- BOTTOM LINE: Much Ado About Love
|Platform: Netflix||Genre: Comedy|
What is the Story about?
A group of high school graduates in Chicago has nothing less than 72 days before choosing their respective paths towards college life. It’s officially the last summer they would spend together. Amid all the hullabaloo, these are testing times for the students in terms of forging friendships, love lives, and relationships. The film breezes past the final stretch of their high school days, while they decide their career, professional and personal priorities. On the brink of adulthood and being exposed to the big bad world, this phase opens them to deeper truths of life, handling rejection with grace and ultimately moving on. The story is mostly in the feel-good college drama-space and could have done with more purpose.
K J Apa plays the role of Griffin and delivers one of the most likeable, appealing performances of the film. He has a charming persona reflecting the exuberance of early teenage years and shares a warm on-screen camaraderie with Maia Mitchell (Phoebe), who with her child-like appeal as a budding filmmaker, lends innocence and charm to the frames. Jacob Latimore and Halston Sage bag roles as confused youngsters who’re uncertain about the future of their relationship in the film, and pull off neat performances as well.
William Bindley, who returns to feature-film direction after an 18-year hiatus does show some signs of rustiness despite the occasional sparkle. The director visualises The Last Summer as a nostalgic happy-go-lucky college film. While the writing doesn’t supplement his film as well as he would expect to, William tries to bring a sense of realism into the narrative by
mirroring the relevant ideas and mindsets of current-day high-school students. The film explores the fragility of modern-day
relationships, the thin-line between friendship and love, all in a breezy, humourous manner and sometimes lacking enough depth.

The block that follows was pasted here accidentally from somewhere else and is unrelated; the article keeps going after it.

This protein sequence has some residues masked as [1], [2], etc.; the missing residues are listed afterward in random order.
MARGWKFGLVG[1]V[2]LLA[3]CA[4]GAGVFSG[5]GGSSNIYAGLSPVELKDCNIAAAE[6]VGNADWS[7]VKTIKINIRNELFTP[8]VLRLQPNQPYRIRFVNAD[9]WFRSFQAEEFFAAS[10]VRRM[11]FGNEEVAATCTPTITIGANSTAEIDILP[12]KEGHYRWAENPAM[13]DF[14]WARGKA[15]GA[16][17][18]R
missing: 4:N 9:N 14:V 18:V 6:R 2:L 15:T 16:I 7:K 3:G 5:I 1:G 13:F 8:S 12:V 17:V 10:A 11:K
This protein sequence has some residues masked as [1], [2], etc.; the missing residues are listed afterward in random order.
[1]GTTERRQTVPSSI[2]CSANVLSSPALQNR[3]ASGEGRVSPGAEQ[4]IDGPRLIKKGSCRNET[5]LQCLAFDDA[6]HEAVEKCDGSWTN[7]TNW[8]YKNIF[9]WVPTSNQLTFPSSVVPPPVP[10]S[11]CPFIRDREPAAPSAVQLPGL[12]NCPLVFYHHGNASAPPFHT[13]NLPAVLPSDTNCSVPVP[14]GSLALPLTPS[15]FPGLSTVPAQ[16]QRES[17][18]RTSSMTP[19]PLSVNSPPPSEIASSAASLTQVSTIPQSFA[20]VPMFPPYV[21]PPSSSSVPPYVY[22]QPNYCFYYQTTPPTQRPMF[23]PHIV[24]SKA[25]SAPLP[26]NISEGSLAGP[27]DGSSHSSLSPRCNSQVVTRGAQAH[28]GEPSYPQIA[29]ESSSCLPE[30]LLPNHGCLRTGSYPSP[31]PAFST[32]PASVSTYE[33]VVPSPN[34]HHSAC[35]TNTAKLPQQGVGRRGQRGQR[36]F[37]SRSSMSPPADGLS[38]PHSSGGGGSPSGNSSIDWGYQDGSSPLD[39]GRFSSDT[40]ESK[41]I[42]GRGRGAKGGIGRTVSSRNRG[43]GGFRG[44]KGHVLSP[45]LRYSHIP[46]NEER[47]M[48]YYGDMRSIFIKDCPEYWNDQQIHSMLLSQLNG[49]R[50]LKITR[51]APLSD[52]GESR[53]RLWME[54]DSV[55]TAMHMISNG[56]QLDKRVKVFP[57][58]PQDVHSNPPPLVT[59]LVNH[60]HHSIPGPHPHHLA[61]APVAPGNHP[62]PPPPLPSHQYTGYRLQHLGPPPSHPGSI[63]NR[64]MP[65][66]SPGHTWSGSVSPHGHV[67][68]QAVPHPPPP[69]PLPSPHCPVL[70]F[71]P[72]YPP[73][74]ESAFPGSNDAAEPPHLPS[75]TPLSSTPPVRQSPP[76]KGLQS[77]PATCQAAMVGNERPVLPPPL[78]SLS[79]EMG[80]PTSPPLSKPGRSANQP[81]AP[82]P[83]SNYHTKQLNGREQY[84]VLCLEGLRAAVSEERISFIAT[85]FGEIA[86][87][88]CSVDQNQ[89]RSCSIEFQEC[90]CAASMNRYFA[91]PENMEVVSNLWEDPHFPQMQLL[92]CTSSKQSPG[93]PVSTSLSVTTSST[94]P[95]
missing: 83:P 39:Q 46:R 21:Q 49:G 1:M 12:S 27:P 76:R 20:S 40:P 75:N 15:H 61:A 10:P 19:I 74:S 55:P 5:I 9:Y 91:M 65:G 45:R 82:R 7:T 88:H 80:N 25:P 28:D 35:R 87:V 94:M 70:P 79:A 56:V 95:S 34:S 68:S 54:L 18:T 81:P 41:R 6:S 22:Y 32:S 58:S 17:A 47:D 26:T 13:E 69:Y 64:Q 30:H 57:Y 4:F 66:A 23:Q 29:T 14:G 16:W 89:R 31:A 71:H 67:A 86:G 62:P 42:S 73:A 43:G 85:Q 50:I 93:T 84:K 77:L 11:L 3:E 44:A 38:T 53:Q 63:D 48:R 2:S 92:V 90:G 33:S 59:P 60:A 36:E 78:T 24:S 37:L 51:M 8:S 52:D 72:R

Though most of the lead characters are well-etched, everything in the film merely boils down to love, sex and getting laid. Being the last days of summer, the discussion about careers isn’t given great significance and the film devotes most of its attention to sorting out relationships over college admissions. Everything about the film is too sugar-coated, simplistic.
Say, Phoebe is an aspirant filmmaker, she wants to get into NYU for its filmmaking course and expectedly, her current documentary gets all the acclaim to guarantee her admission. Griffin despite wanting to make a career in music, is asked to join Columbia University by his parents for another course soon. And what does the director do? He uses a disturbing equation between the son and father as an excuse and finally makes character join Berklee School of Music. Everything’s that convenient!
There’s no struggle for anything here, these are the lives of uber-rich students where everything comes on a platter. Everything about the film is pleasant and the conflicts aren’t given much weight. Given how well the diverse characters are written, it’s disappointing to know that the film doesn’t try to do or tell anything substantial through them. However, for those in the mood of designer, larger-than-life narratives, The Last Summer won’t disappoint.
Sosie Bacon is a confident performer, cast in a reasonably nuanced yet vulnerable role, who bares her soul to her young sister. Her character is quite integral to the film because it tells that everyone has a different yardstick to measure the success in each of their lives. Jacob McCarthy shines in brief portions as a high-school student gatecrashing into an investor conference where he meets the love of his life. Ed Quinn (as Griffin’s dad), Norman Johnson Jr and others get very little meat in their roles to make an impact.
Music and other departments?
The composer Ryan Miller completely understands and complements the space in which the film is set. His music is full of life, vigour, and purpose and there’s nothing better you could ask for a fluffy, breezy college romance. Luca Del Puppo’s cinematography is the lifeline of the film, his frames reflect the mood of the content, is always on the move, rich in colour, capturing Chicago’s scenic locales impressively. The editing is fairly okay. It’s only that the purpose for which all the departments are coming together for, i.e. the story that disappoints more than anything else.
Impressive music score
Lacks emotional depth
Many cinematic liberties
Will you recommend it?
Yes, with reservations
The Last Summer Review by Srivathsan N
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